The selection consisted mainly of the in-house Bandai IPs such as Dragon Ball, Sailor Moon and Gundam, with Bandai also being the only manufacturer that had supported the platform. As a result, Playdia received only 39 different titles in total.
It’s unknown how many units Playdia ended up selling, but it fell short of its target of 200,000 consoles and was discontinued in 1996, just two years after its release (via playdia.fandom.com).
Did you know that Apple once released a console?
Nuon’s developer, VM Labs Inc., was founded by the former vice president and several former Atari employees, and actually had experience in the console wars.
Her approach to it was a bit backwards though. Released in 2000, the Nuon, while considered a console, was marketed as a multimedia device at best and a DVD player at worst. Also in appearance, Nuon seemed more like a video gamer than a console. The games for Nuon were therefore extremely limited and sometimes completely absurd.
Only 8 games were released for the console, half of which already existed on the PlayStation (via giant bomb). One game was even region-locked and only playable on the Korean version of the console. The same was true vice versa: the Korean Nuon could only play this one game that was exclusive to that region: Crayon Shin-chan 3.
The absurdities went even further, however, as the Nuon had a total of 4 different controllers with different button layouts that looked like copies of either the PlayStation or N64 controllers. But the games weren’t designed to support all 4 controllers and with a bit of bad luck you couldn’t control the newly acquired game properly for your Nuon.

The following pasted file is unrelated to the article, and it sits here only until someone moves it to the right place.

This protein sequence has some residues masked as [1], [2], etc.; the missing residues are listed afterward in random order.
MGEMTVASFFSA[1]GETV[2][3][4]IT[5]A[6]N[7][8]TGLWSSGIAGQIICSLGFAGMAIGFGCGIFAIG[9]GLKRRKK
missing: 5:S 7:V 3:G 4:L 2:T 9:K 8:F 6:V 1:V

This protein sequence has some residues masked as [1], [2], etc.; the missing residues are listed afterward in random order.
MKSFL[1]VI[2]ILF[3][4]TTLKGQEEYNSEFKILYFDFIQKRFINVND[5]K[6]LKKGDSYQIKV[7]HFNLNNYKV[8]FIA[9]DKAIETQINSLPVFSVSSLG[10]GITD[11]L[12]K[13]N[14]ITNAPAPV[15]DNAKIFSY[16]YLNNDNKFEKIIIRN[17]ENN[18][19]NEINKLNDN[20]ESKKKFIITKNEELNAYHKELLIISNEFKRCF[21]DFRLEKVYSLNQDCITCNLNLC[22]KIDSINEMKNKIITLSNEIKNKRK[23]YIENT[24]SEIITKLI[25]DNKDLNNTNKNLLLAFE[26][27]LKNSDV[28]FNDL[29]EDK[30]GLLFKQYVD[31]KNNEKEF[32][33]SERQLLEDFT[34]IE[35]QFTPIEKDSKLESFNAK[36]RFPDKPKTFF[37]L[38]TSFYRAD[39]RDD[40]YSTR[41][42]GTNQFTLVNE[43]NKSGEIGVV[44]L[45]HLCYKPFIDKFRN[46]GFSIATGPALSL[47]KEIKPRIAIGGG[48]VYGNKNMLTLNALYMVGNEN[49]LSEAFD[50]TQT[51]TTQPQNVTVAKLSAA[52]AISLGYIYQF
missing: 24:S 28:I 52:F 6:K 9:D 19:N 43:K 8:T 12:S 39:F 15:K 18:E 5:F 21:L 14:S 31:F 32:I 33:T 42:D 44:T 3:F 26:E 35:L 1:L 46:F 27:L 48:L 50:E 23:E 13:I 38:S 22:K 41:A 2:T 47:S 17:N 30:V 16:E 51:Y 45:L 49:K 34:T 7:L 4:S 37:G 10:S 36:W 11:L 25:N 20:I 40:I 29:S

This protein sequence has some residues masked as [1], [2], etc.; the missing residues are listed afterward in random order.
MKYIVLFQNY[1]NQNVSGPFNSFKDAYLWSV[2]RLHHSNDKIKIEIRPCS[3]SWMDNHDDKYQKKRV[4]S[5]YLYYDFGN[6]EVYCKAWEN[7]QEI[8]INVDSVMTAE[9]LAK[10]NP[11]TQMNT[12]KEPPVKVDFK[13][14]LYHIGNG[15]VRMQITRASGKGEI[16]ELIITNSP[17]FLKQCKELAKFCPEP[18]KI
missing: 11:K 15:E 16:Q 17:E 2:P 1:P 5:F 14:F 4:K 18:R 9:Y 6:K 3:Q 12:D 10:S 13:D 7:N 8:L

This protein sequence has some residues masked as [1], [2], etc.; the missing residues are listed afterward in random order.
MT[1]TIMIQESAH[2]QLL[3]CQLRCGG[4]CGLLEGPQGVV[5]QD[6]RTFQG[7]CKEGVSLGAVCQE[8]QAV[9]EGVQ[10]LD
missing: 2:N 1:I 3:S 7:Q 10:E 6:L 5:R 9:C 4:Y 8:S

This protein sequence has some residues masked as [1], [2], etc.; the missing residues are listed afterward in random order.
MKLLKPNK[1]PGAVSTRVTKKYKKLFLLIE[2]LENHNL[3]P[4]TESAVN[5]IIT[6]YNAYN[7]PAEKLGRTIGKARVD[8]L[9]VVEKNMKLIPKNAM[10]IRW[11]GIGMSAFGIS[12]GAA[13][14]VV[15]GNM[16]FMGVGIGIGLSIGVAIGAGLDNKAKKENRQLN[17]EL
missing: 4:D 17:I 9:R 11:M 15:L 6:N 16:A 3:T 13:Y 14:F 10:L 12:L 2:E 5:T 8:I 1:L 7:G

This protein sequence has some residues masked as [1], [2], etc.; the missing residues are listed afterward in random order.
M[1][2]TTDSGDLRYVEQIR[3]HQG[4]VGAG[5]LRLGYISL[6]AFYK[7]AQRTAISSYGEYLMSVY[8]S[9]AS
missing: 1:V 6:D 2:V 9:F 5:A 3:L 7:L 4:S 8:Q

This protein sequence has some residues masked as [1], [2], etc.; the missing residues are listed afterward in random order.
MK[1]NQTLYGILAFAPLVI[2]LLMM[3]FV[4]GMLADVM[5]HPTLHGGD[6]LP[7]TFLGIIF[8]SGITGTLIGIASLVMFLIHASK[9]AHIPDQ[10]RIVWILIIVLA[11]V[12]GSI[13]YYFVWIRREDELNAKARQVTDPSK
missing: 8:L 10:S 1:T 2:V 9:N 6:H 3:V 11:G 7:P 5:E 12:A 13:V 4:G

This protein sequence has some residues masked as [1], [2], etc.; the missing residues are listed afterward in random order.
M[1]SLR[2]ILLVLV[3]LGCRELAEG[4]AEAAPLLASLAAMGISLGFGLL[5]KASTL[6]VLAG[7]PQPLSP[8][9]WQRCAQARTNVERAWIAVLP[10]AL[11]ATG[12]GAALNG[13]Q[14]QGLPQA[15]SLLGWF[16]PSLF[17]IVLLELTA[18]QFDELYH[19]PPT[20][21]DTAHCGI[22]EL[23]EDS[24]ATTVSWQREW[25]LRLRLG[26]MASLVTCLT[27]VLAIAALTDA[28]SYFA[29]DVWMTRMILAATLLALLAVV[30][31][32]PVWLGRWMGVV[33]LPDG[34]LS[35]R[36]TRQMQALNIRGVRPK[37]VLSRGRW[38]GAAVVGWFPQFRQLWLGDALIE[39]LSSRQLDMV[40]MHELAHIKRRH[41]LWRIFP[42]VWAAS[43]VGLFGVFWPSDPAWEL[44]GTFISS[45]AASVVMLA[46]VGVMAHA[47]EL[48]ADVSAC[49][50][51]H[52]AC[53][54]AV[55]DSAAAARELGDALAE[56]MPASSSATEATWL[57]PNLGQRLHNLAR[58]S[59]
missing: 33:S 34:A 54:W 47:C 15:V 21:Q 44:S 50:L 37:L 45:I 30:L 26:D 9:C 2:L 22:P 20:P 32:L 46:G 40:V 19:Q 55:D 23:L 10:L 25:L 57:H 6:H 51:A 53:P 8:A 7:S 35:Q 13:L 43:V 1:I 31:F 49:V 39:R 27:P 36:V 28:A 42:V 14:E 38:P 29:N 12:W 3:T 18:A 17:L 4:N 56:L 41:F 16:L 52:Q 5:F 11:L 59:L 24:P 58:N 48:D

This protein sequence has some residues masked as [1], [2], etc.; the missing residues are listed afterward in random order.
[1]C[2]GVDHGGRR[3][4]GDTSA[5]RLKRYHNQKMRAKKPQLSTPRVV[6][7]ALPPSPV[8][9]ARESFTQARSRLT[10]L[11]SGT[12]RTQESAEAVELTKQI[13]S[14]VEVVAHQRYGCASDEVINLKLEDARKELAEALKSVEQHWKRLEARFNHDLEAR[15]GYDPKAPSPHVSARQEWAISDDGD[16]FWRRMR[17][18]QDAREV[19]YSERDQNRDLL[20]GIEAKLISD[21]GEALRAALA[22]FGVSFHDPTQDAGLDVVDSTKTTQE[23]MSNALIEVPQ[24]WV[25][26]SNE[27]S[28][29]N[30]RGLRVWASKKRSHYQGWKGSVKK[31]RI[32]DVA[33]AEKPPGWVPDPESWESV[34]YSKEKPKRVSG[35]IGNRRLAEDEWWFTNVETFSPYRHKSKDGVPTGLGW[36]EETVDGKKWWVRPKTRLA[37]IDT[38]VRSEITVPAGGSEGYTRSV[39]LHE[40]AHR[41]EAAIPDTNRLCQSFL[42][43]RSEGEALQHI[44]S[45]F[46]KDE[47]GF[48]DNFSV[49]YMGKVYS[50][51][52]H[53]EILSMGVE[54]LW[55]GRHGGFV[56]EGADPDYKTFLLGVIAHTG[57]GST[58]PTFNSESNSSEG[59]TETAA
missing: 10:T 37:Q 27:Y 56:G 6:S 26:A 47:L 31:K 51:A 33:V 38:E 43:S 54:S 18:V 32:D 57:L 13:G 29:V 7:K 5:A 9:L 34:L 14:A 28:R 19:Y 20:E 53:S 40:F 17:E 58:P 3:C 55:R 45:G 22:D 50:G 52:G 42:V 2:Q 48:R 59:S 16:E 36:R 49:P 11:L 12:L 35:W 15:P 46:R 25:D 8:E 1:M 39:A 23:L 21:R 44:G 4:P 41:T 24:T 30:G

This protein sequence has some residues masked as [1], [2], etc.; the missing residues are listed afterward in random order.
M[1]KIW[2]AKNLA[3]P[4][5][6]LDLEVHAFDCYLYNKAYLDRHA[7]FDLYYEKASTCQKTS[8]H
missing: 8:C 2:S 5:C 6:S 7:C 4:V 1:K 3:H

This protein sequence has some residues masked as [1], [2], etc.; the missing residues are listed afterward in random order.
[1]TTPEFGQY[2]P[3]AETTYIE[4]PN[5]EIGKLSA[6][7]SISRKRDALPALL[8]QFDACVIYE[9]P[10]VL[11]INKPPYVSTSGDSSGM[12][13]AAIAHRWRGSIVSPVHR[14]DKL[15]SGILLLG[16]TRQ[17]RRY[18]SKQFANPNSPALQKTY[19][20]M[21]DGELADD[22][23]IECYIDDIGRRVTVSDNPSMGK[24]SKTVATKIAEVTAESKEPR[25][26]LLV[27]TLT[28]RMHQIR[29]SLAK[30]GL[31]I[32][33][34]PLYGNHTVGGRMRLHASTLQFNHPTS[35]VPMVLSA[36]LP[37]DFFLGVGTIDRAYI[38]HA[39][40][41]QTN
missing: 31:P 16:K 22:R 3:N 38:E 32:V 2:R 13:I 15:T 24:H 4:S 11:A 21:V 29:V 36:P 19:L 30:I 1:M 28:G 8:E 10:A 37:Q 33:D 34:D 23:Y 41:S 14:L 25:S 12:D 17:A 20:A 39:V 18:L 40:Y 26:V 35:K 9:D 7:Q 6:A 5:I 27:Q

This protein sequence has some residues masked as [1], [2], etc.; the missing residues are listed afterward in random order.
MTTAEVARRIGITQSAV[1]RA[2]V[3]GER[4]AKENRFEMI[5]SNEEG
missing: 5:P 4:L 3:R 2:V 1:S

It’s no surprise, then, that the console, despite being one of the first 128-bit consoles alongside the Dreamcast and PlayStation 2, was a complete flop and only sold around 25,000 units.
FM Towns Marty
Just because a company is very successful in the tech industry doesn’t mean it has no problem entering the console business. Many companies had to learn this lesson in the 1990s, including Fujitsu.
As a successful manufacturer of PCs, televisions and monitors, Fujitsu decided to extend its influence to consoles and gaming. To this end, the company created the FM Towns Marty console on February 20, 1993, claiming to be the first 32-bit console with a CD drive.
The console was released only in Japan at the whopping price of 98,000 yen, which would be the equivalent of around €1,408 today. It was a hefty sum that was out of the question for many, mainly because of the numerous cheap alternatives.
Sales were so poor that just a year later, Fujitsu released the Marty 2 to draw renewed industry attention. While the 2 in the name made it seem like this was a new console with better or at least different specs, that wasn’t the case. The only difference was the casing, which was a slightly darker gray than the color of the 2nd version.
Unlike the other consoles on this list, the Marty had a near-huge range of games. However, this was because the device was backwards compatible and could play games from Fujitsu’s own FM Towns PCs.
The Marty and Marty 2 are estimated to have sold around 45,000 units together and were an absolute flop after which Fujitsu stayed out of the console wars.
Did you know the consoles on our list? Can you think of any that totally flopped and never gained notoriety? Write us in the comments.